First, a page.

If you live any amount of time in a place you pick up the local lingo. I've lived a lot of different places but certainly never lost my native lingo and have often found myself trying to explain what I'm tawkin' about.
Our local mini-mart is owned by Hindu people, country unknown, and when I bought my lottery ticket the other day the gentleman said "Don't forget us when you win". I said "From your lips to God's ears". He looked at me funny.
Having worked in an American Embassy, and being married to a government employee, I learned to speak acronym and military. My favorite is "wheels up" which means that a plane has taken off. I could tell you a funny story about that but you never know who is listening. When people would ask what my husband did for a living I'd start rattling off what I call "alphabet speak". Now I just avoid explanations and say he works for the government. It's easier.
Here's an interesting (to me anyway) language usage whose origin I am unsure of, tho I tend to think it's Italian. The set up: an adult talking to a child, the child is distressed in some way. Adult says: "What's the matter mommy, come here" See, we have the adult female appearing to be calling the child "mommy". What is that about? I even say that to the cats. I've only heard other Italian-Americans use this but I could easily see Hispanics using this phrasing as well.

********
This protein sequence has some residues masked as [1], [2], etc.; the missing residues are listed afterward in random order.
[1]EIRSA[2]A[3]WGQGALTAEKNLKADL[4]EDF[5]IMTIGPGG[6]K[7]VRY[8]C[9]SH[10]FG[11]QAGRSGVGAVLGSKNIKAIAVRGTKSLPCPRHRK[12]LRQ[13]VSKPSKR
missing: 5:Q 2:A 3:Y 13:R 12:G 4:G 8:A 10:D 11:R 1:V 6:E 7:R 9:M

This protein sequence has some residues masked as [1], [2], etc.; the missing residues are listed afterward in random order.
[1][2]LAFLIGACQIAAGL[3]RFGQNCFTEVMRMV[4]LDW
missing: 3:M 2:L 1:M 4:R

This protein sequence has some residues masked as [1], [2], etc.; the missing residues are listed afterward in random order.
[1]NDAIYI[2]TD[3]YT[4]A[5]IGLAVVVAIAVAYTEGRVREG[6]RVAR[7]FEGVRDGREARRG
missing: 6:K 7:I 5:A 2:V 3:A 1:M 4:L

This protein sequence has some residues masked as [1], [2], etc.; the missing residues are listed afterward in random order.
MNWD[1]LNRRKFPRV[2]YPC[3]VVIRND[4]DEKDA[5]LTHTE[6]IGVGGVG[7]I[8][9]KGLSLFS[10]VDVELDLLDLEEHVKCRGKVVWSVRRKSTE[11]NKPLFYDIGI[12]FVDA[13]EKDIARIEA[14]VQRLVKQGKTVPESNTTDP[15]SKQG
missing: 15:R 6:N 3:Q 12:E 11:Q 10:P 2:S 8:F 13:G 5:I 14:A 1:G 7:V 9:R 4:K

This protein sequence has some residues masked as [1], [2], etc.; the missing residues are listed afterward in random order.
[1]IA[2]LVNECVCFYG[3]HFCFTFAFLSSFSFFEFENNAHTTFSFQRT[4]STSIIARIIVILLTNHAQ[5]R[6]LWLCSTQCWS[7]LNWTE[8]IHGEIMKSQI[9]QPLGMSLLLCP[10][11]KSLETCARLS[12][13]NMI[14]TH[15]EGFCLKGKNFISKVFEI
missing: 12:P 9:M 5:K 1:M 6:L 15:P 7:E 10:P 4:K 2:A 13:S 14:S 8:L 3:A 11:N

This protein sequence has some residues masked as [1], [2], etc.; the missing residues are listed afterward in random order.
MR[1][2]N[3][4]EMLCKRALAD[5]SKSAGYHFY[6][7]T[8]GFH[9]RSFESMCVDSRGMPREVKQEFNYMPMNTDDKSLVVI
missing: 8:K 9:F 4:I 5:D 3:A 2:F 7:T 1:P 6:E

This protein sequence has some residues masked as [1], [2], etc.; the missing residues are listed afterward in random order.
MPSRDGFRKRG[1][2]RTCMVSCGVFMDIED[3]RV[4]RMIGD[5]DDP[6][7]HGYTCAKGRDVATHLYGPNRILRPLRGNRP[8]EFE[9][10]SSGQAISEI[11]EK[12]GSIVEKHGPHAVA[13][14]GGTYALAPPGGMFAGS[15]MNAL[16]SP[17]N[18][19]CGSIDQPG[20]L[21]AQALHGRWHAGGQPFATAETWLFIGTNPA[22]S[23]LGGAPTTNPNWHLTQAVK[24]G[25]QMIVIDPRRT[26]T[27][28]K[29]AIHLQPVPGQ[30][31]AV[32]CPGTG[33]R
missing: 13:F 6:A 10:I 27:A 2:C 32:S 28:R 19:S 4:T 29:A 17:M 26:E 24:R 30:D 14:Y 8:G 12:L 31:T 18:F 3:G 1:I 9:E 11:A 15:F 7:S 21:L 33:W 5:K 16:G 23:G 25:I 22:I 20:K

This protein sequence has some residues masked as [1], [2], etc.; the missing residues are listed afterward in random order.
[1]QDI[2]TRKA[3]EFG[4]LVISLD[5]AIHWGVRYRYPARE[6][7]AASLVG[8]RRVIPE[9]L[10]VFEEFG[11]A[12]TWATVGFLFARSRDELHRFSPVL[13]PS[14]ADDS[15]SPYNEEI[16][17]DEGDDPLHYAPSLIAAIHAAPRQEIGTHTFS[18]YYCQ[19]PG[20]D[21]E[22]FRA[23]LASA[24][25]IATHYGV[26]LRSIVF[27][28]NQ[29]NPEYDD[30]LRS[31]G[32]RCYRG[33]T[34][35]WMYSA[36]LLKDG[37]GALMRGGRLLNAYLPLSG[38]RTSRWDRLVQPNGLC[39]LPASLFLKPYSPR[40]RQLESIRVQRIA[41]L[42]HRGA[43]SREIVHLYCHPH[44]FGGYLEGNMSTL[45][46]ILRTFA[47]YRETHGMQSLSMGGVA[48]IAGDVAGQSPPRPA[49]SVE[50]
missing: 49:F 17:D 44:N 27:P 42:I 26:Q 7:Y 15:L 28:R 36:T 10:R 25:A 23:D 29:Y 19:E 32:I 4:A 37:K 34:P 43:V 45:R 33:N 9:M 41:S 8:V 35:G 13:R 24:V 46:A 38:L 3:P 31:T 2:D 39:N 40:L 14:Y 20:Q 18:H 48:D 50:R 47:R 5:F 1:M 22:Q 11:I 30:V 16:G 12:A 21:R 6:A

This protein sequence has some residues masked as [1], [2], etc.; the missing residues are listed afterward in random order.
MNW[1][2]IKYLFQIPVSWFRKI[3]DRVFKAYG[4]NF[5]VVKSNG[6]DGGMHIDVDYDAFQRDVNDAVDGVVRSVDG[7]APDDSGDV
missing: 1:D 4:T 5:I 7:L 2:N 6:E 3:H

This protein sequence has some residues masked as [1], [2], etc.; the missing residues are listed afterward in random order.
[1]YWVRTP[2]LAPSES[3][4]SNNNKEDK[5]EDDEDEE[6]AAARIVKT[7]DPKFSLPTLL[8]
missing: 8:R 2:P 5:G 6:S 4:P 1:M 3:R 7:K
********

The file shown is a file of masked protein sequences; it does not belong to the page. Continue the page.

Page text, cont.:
Then there is "don't start with me" which is always answered by the other person with "you know how I get", like a call and response. This phrase goes back decades with me, a friend even had a t-shirt made for me with that on phrase on it. My husband was initially puzzled by it but he quickly learned the routine. This has got to be a common saying, I'm sure I'm not the only one using it (incessantly).
Because I am a NY'er my speech is heavily laden with Yiddishisms and they don't actually travel well, What I find truly funny is when they fall trippingly off the tongue of my Boston-Irish husband. No wonder my husband's family is unfond of me; I have turned him not only into an IBM (Italian By Marriage) but a New Yorker as well. Ah, the shame of it all.
I had a list of things I say floating around in my head and now I can't seem to retrieve them, the most fun thing I wanted to share is the way I pronounce the word "floor", but I can't figure a way to describe it. When I am very angry or very tired my NY accent is so thick you could cut it with a buzz saw. Then again, there are times when I slip into a Southern accent for no apparent reason. Which is off-set by a slight British accent every once in a while.
Sometimes I think I am not only a little manic-depressive but have a slight case of MPD.
Everybody does this kind of stuff and I'm just as normal as apple pie.
Thank you, I thought so.